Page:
Tillman countered by demanding a legislature that would not be mere “driftwood,” and after a second campaign, scarcely less noisy and violent than the first, the farmers gave him one. The new legislature passed a railroad regulation bill; gave recognition to the arrival of the industrial era in South Carolina by limiting the labor hours in cotton mills to sixty-six a week; placed Charleston in a district with a sixty-thousand black majority; reorganized the county governments; slightly increased the tax levy and reduced the salaries of office-holders; and passed a Dispensary Law placing the retailing of liquor in the hands of the State. All these measures were aimed more or less directly at the towns and the town oligarchies.
Tillman then took up the task of bringing about a convention to revise the “ring-streaked negro constitution” of 1868, and himself dominated the assemblage which framed a measure that made it impossible for the Negro any longer to figure in South Carolina politics. The same measure, curious to relate, penalized counties in which lynchings occurred to the extent of not less than two thousand dollars. The convention also did something for the schools and granted partial exemption to small homesteads from creditors’ claims.
It is doubtful, even if Tillman had not left the governor’s chair for the United States Senate in 1894, whether the farmers could have carried their program further; for cotton manufacturing began to supersede agriculture as the focus of interest in upland South Carolina. Tillman had small interest in the rise of industry and little sympathy for any urban proletariat. He probably got out of South Carolina politics at just the right time, for the mill workers began to rally to Coleman Blease, once a Tillman lieutenant, and soon the agrarian war began to recede, as the result partly of the desertion of those farmers who had attained prosperity and partly of the despair of those who had dropped back into share-cropping and tenancy.
In his campaign for the Senate, Tillman had threatened to stick his pitchfork in the ribs of Grover Cleveland, whom he called “that old bag of fat” (it was this threat that procured him his nickname of “Pitchfork Ben”); and had promised to “stir up the animals in Washington”; but his behavior during successive terms in the Senate was as sedate as if he had come from New Hampshire instead of South Carolina. He made naval affairs his hobby, and became an industrious and devout committeeman, but the animals remained safe. The Senate soon learned that his roars portended little actual biting, and he really frightened it only once. That was when he had a fist-fight on the Senate floor with his colleague and former ally, John L. McLaurin, after Tillman had made charges of corruption against him in consequence of McLaurin’s suddenly revealed correspondence with John D. Archbold of the Standard Oil Company.
Tillman was obviously enjoying the honors and prestige of his seat when in 1908 he suffered a stroke of partial paralysis. His doctors declined to promise him complete recovery. It is improbable that a man of Tillman’s energy and domineering habits had ever considered the question of death, or had believed that at such a relatively early age— he was only sixty-one—he was likely to feel the brush of its wings. At any rate, the sting instantly died from his harsh personality. The change in him was almost pathetic and would have been well-nigh incredible to his old enemies of Charleston and Columbia. Upon his partial recovery, when he roared at all, it was but gently; and he revealed an almost childish eagerness to be friendly with the very people upon whom he had once poured his epithetic acids. In his habits he became exceedingly cautious, and instead of stirring up the Senatorial animals with charges of corruption, in which he once showed a loud enjoyment, he loved to pin his colleagues in a corner and hold them there with advice as to proper diet.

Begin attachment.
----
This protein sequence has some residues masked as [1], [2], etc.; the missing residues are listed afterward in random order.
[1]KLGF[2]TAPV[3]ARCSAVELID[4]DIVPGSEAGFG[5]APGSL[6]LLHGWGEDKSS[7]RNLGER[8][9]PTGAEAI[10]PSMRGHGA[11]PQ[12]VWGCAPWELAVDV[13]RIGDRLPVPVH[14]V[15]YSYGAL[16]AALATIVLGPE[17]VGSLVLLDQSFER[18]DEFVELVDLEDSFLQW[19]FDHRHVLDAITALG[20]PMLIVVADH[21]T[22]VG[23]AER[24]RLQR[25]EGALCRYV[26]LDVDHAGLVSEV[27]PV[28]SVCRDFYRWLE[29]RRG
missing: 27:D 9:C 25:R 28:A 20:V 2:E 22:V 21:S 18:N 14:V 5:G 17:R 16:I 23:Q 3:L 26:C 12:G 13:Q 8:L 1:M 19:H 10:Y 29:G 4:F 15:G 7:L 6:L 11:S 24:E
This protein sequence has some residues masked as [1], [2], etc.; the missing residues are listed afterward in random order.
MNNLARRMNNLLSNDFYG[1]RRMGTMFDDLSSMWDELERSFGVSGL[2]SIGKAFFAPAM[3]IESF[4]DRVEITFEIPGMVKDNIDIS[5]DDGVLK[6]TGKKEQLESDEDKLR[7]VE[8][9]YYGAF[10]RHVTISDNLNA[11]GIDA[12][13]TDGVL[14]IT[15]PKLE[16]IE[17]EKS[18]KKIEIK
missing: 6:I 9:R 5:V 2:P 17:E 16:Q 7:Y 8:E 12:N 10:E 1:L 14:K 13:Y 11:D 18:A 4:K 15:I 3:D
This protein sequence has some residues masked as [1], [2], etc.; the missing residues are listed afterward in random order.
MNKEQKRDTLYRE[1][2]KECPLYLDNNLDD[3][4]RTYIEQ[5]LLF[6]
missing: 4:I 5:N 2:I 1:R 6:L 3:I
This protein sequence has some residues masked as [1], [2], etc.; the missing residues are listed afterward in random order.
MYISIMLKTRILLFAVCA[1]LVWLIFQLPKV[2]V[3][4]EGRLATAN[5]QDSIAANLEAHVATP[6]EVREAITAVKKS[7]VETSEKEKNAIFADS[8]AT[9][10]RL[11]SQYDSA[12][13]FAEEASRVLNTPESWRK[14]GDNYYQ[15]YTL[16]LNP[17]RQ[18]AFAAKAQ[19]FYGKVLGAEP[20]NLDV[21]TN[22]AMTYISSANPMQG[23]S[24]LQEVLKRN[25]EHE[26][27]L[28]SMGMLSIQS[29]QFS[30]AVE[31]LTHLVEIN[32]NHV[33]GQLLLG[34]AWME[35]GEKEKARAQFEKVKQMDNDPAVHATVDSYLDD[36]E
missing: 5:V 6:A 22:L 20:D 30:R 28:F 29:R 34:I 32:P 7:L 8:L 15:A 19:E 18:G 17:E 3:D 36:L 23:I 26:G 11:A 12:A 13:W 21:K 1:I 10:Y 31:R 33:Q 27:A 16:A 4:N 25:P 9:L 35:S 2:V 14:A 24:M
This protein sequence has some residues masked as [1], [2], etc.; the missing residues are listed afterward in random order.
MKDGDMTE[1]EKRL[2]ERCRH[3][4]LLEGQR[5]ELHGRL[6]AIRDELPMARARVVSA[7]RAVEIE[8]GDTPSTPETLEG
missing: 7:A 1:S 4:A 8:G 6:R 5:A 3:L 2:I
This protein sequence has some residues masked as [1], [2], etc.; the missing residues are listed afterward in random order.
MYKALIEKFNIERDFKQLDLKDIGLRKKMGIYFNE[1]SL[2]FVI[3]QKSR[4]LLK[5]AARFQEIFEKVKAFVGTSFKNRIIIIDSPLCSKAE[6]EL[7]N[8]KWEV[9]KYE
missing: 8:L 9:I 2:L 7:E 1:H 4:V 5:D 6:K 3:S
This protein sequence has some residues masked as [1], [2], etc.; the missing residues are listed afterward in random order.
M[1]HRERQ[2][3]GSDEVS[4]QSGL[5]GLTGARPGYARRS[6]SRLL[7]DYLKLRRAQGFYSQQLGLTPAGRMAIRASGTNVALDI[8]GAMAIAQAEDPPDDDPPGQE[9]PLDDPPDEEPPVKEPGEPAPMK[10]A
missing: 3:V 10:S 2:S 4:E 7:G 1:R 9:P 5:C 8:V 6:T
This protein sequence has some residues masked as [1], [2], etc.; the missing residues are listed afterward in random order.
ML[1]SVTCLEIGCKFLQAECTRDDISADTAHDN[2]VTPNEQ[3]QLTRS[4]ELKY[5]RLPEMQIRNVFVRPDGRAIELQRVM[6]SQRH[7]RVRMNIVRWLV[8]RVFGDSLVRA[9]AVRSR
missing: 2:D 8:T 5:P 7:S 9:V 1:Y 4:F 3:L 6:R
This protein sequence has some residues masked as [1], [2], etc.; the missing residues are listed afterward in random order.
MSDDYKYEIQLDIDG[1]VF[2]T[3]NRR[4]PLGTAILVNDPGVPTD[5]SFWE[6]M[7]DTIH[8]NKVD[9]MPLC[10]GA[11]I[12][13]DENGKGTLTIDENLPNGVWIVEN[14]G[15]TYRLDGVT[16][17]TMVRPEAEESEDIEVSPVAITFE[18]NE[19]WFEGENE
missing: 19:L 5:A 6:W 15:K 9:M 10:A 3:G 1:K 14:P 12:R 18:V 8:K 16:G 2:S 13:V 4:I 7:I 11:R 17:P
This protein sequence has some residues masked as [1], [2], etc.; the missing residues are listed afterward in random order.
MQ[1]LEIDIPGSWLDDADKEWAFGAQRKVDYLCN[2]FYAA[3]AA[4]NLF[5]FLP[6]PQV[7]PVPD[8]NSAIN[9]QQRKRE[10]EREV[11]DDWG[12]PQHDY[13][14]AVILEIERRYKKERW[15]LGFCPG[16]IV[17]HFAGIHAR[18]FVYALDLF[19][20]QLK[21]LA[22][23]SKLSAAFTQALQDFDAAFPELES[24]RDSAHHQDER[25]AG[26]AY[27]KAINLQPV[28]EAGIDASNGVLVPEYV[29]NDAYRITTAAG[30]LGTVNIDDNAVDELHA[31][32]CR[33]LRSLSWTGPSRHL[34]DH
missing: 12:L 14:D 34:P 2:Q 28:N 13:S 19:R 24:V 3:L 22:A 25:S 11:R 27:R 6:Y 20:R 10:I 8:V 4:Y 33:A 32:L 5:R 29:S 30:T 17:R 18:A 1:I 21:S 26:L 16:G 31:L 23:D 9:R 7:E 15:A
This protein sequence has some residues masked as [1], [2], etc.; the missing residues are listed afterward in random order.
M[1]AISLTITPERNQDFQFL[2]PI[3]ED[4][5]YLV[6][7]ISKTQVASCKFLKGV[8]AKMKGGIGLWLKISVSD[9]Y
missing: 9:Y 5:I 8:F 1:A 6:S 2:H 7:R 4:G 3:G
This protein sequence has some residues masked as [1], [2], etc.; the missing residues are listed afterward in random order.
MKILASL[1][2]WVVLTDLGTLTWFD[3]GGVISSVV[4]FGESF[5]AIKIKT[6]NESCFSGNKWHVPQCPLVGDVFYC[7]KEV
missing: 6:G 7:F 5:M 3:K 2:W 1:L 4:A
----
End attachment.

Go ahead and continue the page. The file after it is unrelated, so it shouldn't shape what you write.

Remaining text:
He had become as harmless as any “old Confed.” when, after ten years of a gradual fading away, he died in Washington, July 3, 1918. The newspapers of his own State cut the news down as much as possible, for the World War was in a crisis. Editors wrote that he had died in harness, not remarking that the gear was much worn and no longer in style.
In his home State, Tillman effected a miniature revolution. He destroyed the picturesque semi-feudalism that remained as hold-over from ante-bellum days and left the old baronial caste permanently weakened and ineffective. He introduced into South Carolina politics a new voice—raucous, vituperative, and intolerant—that established a style; but his successors have imitated him only imperfectly. They have retained his raucousness, but not his latent sense of statesmanship. He made known to South Carolina that a new class of men had arisen, wanting power and security. These men he led within sight of the promised land, and there he left them.
But he could not have carried them further. As if realizing this, they stood uncertainly around in the glare of light for a moment, while a new stratum of politicians quietly filtered through them and occupied all the offices. And then they went back to their farming.
Tillman’s political career rested on a recognition of the concealed warfare between town and country which has gone on virtually ever since the foundation of the American republic. It is this struggle which has given rise to the Till-mans, Tom Watsons, Vardamans, Jeff Davises, and Alfalfa Bill Murrays. Tillman saw that the town tended to take all and give nothing back, and that in such a process the town was acting at times ignorantly and at times unscrupulously. He tried, in his violent way, to force the State to give back enough to the country to restore the balance; but, throughout the struggle, the town has almost continuously won. In Tillman’s case it won by shunting him into the Senate.
Today, fortified by banking and industry, the town is supreme. The country has been not only defeated but overwhelmed. For ten years the American farmer has lost ground in purchasing power and in his standard of living.
Meantime the Southern farmer, weaker economically and more emotional than his brother of other sections, has been forced backward until he is losing hope and is relaxing his grip even upon his character and manhood. The slackness, defeat, and degeneracy to be found on Southern farmsteads become more and more the theme of Southern novelists.
But as long as the aggrieved Southern farmer has any vitality left, he will occasionally find a leader. And this leader will have violent manners, use bad grammar, and wear cotton socks or none at all. He will be called a demagogue, but actually he will be a symptom—just as Tillman was.